"We knew that chlorine was responsible for this magical effect, but we needed to find out where it went in the material's structure," Li said. "Only by understanding the structure can we understand what's wrong in this solar cell -- why the efficiency is not high enough, and how can we push it further."

By comparing the solar cells before and after chlorine treatment, the researchers realized that atom-scale grain boundaries were implicated in the enhanced performance. Grain boundaries are tiny defects that that normally act as roadblocks to efficiency, because they inhibit carrier collection which greatly reduces the solar cell power.

Using state of the art electron microscopy techniques to study the thin films' structure and chemical composition after treatment, the researchers found that chlorine atoms replaced tellurium atoms within the grain boundaries. This atomic substitution creates local electric fields at the grain boundaries that boost the material's photovoltaic performance instead of damaging it.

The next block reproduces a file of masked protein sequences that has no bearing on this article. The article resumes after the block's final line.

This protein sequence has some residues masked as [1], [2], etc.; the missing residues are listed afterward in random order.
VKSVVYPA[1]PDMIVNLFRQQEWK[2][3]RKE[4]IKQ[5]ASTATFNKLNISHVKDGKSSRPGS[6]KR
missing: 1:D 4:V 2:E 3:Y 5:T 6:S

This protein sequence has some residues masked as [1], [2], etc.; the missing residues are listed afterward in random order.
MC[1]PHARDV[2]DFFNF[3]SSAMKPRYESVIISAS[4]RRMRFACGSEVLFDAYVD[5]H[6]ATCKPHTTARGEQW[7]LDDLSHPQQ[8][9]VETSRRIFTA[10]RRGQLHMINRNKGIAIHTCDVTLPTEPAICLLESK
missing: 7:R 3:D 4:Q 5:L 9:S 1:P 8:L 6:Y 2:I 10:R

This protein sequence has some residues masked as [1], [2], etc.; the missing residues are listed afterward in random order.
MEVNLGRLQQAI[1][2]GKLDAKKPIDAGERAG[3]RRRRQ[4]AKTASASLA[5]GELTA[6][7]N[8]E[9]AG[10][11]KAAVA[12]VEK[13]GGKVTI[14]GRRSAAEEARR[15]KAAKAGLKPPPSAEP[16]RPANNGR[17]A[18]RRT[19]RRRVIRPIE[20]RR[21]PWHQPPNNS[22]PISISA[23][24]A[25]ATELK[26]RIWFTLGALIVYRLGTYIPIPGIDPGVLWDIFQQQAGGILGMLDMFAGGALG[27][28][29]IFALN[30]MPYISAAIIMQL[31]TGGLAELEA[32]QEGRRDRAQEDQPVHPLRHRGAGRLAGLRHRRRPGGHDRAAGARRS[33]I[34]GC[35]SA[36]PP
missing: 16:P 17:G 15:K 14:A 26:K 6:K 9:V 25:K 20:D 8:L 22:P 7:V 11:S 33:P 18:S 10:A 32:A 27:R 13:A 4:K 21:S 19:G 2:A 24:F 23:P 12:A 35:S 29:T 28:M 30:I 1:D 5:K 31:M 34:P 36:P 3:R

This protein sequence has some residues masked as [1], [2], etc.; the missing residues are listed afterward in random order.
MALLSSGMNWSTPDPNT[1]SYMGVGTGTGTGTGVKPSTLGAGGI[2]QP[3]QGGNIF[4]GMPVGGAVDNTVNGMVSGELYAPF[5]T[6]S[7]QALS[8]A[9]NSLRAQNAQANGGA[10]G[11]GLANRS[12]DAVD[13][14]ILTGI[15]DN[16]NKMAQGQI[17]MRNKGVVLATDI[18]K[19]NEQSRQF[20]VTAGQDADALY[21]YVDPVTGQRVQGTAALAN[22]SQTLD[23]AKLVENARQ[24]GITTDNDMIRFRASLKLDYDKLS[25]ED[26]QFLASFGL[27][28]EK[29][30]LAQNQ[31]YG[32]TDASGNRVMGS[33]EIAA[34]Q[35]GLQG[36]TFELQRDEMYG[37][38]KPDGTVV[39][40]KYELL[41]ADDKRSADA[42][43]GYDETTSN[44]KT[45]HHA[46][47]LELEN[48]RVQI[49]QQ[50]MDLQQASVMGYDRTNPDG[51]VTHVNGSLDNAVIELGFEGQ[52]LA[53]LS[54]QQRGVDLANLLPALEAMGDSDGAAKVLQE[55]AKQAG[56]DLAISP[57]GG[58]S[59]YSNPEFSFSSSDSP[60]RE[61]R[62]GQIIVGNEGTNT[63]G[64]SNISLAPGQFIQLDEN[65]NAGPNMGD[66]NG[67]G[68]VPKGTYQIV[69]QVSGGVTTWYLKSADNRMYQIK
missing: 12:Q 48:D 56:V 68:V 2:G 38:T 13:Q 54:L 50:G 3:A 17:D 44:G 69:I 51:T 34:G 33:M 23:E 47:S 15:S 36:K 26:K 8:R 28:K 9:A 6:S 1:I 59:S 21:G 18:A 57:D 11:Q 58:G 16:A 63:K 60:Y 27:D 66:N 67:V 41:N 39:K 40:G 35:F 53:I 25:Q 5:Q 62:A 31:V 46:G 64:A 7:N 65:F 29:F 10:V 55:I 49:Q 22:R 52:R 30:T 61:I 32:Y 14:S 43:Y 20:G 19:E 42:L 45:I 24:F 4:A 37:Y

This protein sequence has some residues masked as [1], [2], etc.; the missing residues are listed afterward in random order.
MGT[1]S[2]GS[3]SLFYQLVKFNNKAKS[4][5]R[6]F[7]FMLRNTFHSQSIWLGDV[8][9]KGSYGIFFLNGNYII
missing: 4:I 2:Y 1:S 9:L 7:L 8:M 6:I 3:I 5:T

The research team's finding, in addition to providing a long-awaited explanation, could be used to guide engineering of higher-efficiency CdTe solar cells. Controlling the grain boundary structure, says Li, is a new direction that could help raise the cell efficiencies closer to the theoretical maximum of 32 percent light-to-energy conversion. Currently, the record CdTe cell efficiency is only 20.4 percent.

"We think that if all the grain boundaries in a thin film material could be aligned in same direction, it could improve cell efficiency even further," Li said.

The team's research appears as "Grain-Boundary-Enhanced Carrier Collection in CdTe Solar Cells." Coauthors are ORNL's Chen Li, Jonathan Poplawsky, Mark Oxley and Andrew Lupini; University of Toledo's Yelong Wu, Naba Paudel, Wanjian Yin and Yanfa Yan; University of Tennessee's Stephen Pennycook; University of Manchester's Sarah Haigh; University of Oxford's Timothy Pennycook; and NREL's Mowafak Al-Jassim. Li and Oxley hold joint appointments at Vanderbilt University.